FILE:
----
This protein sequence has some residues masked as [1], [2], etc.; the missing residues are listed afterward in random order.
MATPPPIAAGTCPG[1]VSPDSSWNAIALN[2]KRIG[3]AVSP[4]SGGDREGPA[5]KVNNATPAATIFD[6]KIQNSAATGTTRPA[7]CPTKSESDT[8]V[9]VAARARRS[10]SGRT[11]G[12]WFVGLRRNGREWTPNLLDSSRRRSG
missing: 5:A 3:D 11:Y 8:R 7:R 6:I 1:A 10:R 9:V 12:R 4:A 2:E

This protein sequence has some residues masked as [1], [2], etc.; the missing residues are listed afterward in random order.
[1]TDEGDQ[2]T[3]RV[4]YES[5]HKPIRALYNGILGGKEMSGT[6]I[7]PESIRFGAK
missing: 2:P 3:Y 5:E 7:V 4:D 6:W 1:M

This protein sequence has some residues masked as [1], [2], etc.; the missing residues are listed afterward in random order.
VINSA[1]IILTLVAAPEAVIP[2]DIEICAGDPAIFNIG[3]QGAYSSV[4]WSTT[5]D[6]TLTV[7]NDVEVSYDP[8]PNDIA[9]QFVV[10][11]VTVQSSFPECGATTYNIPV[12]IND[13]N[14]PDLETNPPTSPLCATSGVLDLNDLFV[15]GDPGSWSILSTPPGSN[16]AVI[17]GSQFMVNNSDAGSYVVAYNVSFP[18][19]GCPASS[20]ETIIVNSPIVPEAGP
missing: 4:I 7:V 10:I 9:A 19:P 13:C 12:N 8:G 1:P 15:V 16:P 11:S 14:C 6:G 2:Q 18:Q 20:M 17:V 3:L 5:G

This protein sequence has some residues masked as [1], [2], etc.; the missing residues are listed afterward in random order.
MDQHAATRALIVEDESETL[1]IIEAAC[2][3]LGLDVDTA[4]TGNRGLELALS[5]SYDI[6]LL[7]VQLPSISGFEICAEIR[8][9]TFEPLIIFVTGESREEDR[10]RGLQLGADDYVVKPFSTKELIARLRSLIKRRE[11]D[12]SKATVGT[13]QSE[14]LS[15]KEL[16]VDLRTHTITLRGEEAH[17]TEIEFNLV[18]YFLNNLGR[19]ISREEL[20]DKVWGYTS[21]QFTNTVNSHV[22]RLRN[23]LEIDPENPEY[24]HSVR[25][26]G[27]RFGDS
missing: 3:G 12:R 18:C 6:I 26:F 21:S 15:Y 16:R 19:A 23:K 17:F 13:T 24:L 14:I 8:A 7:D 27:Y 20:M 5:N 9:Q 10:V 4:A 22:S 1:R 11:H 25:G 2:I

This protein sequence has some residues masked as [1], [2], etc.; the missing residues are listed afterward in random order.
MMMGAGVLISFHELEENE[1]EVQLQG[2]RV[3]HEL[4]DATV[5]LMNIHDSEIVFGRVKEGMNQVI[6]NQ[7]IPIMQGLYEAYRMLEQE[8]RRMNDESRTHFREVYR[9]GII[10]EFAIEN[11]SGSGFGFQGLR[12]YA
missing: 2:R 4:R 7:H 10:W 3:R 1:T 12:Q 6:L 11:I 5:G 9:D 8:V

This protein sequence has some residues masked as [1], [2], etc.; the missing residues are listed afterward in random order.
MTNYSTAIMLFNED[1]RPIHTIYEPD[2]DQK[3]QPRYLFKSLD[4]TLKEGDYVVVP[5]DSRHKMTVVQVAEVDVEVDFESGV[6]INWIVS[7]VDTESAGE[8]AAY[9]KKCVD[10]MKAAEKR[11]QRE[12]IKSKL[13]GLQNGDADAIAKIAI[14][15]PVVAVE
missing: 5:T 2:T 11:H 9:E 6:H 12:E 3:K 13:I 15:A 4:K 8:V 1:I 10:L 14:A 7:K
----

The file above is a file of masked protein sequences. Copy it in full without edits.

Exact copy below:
This protein sequence has some residues masked as [1], [2], etc.; the missing residues are listed afterward in random order.
MATPPPIAAGTCPG[1]VSPDSSWNAIALN[2]KRIG[3]AVSP[4]SGGDREGPA[5]KVNNATPAATIFD[6]KIQNSAATGTTRPA[7]CPTKSESDT[8]V[9]VAARARRS[10]SGRT[11]G[12]WFVGLRRNGREWTPNLLDSSRRRSG
missing: 5:A 3:D 11:Y 8:R 7:R 6:I 1:A 10:R 9:V 12:R 4:A 2:E

This protein sequence has some residues masked as [1], [2], etc.; the missing residues are listed afterward in random order.
[1]TDEGDQ[2]T[3]RV[4]YES[5]HKPIRALYNGILGGKEMSGT[6]I[7]PESIRFGAK
missing: 2:P 3:Y 5:E 7:V 4:D 6:W 1:M

This protein sequence has some residues masked as [1], [2], etc.; the missing residues are listed afterward in random order.
VINSA[1]IILTLVAAPEAVIP[2]DIEICAGDPAIFNIG[3]QGAYSSV[4]WSTT[5]D[6]TLTV[7]NDVEVSYDP[8]PNDIA[9]QFVV[10][11]VTVQSSFPECGATTYNIPV[12]IND[13]N[14]PDLETNPPTSPLCATSGVLDLNDLFV[15]GDPGSWSILSTPPGSN[16]AVI[17]GSQFMVNNSDAGSYVVAYNVSFP[18][19]GCPASS[20]ETIIVNSPIVPEAGP
missing: 4:I 7:V 10:I 9:A 19:P 13:C 12:N 8:G 1:P 15:V 16:P 11:S 14:C 6:G 2:Q 18:Q 20:M 17:V 3:L 5:G

This protein sequence has some residues masked as [1], [2], etc.; the missing residues are listed afterward in random order.
MDQHAATRALIVEDESETL[1]IIEAAC[2][3]LGLDVDTA[4]TGNRGLELALS[5]SYDI[6]LL[7]VQLPSISGFEICAEIR[8][9]TFEPLIIFVTGESREEDR[10]RGLQLGADDYVVKPFSTKELIARLRSLIKRRE[11]D[12]SKATVGT[13]QSE[14]LS[15]KEL[16]VDLRTHTITLRGEEAH[17]TEIEFNLV[18]YFLNNLGR[19]ISREEL[20]DKVWGYTS[21]QFTNTVNSHV[22]RLRN[23]LEIDPENPEY[24]HSVR[25][26]G[27]RFGDS
missing: 3:G 12:R 18:C 6:I 26:F 21:S 15:Y 16:R 19:A 23:K 17:F 13:T 24:L 14:I 8:A 7:D 27:Y 20:M 5:N 9:Q 10:V 4:A 22:S 1:R 11:H 25:G 2:I

This protein sequence has some residues masked as [1], [2], etc.; the missing residues are listed afterward in random order.
MMMGAGVLISFHELEENE[1]EVQLQG[2]RV[3]HEL[4]DATV[5]LMNIHDSEIVFGRVKEGMNQVI[6]NQ[7]IPIMQGLYEAYRMLEQE[8]RRMNDESRTHFREVYR[9]GII[10]EFAIEN[11]SGSGFGFQGLR[12]YA
missing: 2:R 4:R 7:H 10:W 3:R 1:T 12:Q 6:L 11:I 5:G 9:D 8:V

This protein sequence has some residues masked as [1], [2], etc.; the missing residues are listed afterward in random order.
MTNYSTAIMLFNED[1]RPIHTIYEPD[2]DQK[3]QPRYLFKSLD[4]TLKEGDYVVVP[5]DSRHKMTVVQVAEVDVEVDFESGV[6]INWIVS[7]VDTESAGE[8]AAY[9]KKCVD[10]MKAAEKR[11]QRE[12]IKSKL[13]GLQNGDADAIAKIAI[14][15]PVVAVE
missing: 5:T 2:T 11:H 9:E 6:H 12:E 3:K 13:I 15:A 4:K 8:V 1:I 10:L 14:A 7:K